“Where did you go to, if I may ask?” said Thorin to Gandalf as they rode along.
“To look ahead,’ said he.
“And what brought you back in the nick of time?”
“Looking behind,” said he.
–from The Hobbit, by J.R.R. Tolkien
2021 is drawing to a close. Once more, I find myself (as I did last year and many do every year) reflecting on what’s past and wondering about what may be coming in the future. It’s been a long, strange trip of a year, full of both bad and good, both hurdles and highlights. As for hopes, well…more on those later!
“If you’re not ready to fall, you’re not ready to hurdle.”
There have been hurdles aplenty this year. They have been professional and personal. They have been varied in height; some have been difficult but at least possible to jump over, while others have seemed nigh insurmountable, making it easier to fall.
Of course, we are all still dealing with the side effects of COVID, even if we haven’t contracted it. Its ever-changing yet ongoing presence has impacted and continues to impact a range of areas, including everything from budgets and funding to instruction to collaboration to the emotional, mental, and physical health of teachers and students and their families, and more. It seems that, as much as we surely wish it wasn’t the case, COVID is here to stay, and we’re going to have to adapt again and again, as it has.
I’m certain that many of us were and continue to be greatly alarmed by the tremendous increase in book challenges and implied (or, in some cases, genuine) threats to librarians’ livelihoods and well-being. While I have not had to directly deal with such a situation (well, not yet, anyway, though such have occurred in our state), I have more than once found myself asking: “Am I prepared enough?”
To ensure that I am, I have engaged in some proactive steps. First, I reviewed my own library policies to ensure that they were very clear and that they addressed what would (and what would NOT) occur if a particular book was challenged; second, I had a gander at our district policy to be certain that the library and district policies were aligned; third, I read and reread the resources offered by the ALA, and also some excellent pieces by fellow librarians, like this one and this one by Steve Tetreault; and, just so nobody would doubt what our position was, I hung up a number of informative signs on the wall just outside our library.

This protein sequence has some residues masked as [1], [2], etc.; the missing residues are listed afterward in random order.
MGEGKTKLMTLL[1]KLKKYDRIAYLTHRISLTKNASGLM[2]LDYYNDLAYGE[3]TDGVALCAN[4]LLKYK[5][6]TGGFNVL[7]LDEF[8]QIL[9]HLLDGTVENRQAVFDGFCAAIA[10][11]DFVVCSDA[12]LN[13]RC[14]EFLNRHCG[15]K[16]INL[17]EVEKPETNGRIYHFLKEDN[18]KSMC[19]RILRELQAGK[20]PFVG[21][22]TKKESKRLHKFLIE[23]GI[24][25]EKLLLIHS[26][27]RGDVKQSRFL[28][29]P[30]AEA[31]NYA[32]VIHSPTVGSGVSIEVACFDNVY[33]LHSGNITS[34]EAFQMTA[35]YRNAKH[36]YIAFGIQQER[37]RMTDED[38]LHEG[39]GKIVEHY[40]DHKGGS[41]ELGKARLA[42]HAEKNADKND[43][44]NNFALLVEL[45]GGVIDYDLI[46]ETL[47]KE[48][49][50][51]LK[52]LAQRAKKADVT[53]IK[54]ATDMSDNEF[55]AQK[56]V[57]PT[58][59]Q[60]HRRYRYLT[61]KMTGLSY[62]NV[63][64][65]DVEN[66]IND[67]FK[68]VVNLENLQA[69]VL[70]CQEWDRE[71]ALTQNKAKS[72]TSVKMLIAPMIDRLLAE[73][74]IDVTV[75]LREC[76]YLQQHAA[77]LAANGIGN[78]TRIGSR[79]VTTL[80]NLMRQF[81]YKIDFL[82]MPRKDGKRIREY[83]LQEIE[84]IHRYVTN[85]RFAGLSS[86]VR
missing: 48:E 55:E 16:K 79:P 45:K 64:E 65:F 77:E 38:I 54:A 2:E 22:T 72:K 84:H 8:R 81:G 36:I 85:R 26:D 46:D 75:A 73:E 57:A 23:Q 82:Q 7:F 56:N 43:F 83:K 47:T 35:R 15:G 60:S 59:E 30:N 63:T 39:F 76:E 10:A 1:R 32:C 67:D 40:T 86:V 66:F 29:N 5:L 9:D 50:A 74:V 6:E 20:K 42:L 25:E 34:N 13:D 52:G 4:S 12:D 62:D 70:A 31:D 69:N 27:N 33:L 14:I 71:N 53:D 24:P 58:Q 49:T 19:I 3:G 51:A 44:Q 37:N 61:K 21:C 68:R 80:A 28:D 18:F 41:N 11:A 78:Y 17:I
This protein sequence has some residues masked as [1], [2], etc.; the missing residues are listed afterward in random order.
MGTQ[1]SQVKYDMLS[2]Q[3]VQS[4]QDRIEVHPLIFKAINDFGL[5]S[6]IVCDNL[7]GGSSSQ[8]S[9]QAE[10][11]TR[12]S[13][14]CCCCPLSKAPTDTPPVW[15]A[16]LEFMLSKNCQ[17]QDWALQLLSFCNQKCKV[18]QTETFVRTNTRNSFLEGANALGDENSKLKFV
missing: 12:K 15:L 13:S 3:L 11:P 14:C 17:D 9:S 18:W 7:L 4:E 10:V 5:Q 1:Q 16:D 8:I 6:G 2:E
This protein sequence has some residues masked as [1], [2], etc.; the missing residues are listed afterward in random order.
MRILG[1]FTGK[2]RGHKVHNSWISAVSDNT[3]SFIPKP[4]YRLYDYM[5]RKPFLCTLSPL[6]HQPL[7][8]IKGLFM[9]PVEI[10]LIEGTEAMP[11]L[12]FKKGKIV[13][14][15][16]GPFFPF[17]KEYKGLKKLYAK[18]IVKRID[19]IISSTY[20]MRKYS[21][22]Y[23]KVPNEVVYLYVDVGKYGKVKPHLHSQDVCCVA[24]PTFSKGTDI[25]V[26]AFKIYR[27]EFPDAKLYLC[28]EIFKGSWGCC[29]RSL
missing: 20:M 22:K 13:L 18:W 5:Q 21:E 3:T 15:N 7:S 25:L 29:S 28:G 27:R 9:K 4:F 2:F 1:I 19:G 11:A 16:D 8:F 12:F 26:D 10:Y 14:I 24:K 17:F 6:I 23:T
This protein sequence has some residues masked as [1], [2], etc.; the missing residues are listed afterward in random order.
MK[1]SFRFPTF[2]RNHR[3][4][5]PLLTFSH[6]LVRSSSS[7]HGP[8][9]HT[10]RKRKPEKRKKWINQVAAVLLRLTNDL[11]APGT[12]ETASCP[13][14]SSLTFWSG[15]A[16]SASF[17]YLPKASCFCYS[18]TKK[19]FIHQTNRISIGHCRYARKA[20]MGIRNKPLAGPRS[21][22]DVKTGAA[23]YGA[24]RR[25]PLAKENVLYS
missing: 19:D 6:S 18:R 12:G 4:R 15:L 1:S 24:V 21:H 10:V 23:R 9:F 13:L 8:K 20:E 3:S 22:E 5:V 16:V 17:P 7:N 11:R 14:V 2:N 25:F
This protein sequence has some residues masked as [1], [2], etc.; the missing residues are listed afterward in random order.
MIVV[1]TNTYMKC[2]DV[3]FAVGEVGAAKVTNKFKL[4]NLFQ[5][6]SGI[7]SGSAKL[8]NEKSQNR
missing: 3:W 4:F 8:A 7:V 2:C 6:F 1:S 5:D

Speaking of being prepared (or not), all would likely agree one is never quite ready to hear cancer spoken in relation to ourselves or our loved ones. This became the personal hurdle, and it remains the highest. In March, my husband was unexpectedly diagnosed with Stage IV Colon Cancer, which had metastasized to his liver. He’d had COVID in February and felt a pain in his side. We honestly thought his appendix may have been aggravated by his recent illness; but that was not the case. During the ensuing months there were chemo treatments, a halt to treatments, and a hospital stay due to an acquired infection, resumed chemo treatments, and, as I write, a week’s worth of radiation treatments. Colon surgery is on the horizon, and, most daunting, he needs a liver transplant. We’re taking one day at a time, and every day, we try (again) to vault over one obstacle–one hurdle–at a time. We haven’t made it through the course or won the race yet; but thanks to many kind people, we may. Among those helpful folks: my colleagues and my fellow school librarians, who have provided meals, given hugs, spread the word about living liver donations, and even stepped up, no questions asked, to be donors. Their support has restored my faith in humanity during these trying times.
“I want to have an epic life. I want to tell my life with big adjectives. I want to forget all the grays in between, and remember the highlights and the dark moments.”
Thankfully, there has been a lot to balance the seesaw! Despite some of the stressors associated with home and work, my professional life has been quite rewarding and filled with good fortune and bright highlights over the past several months. There have been no grays in between.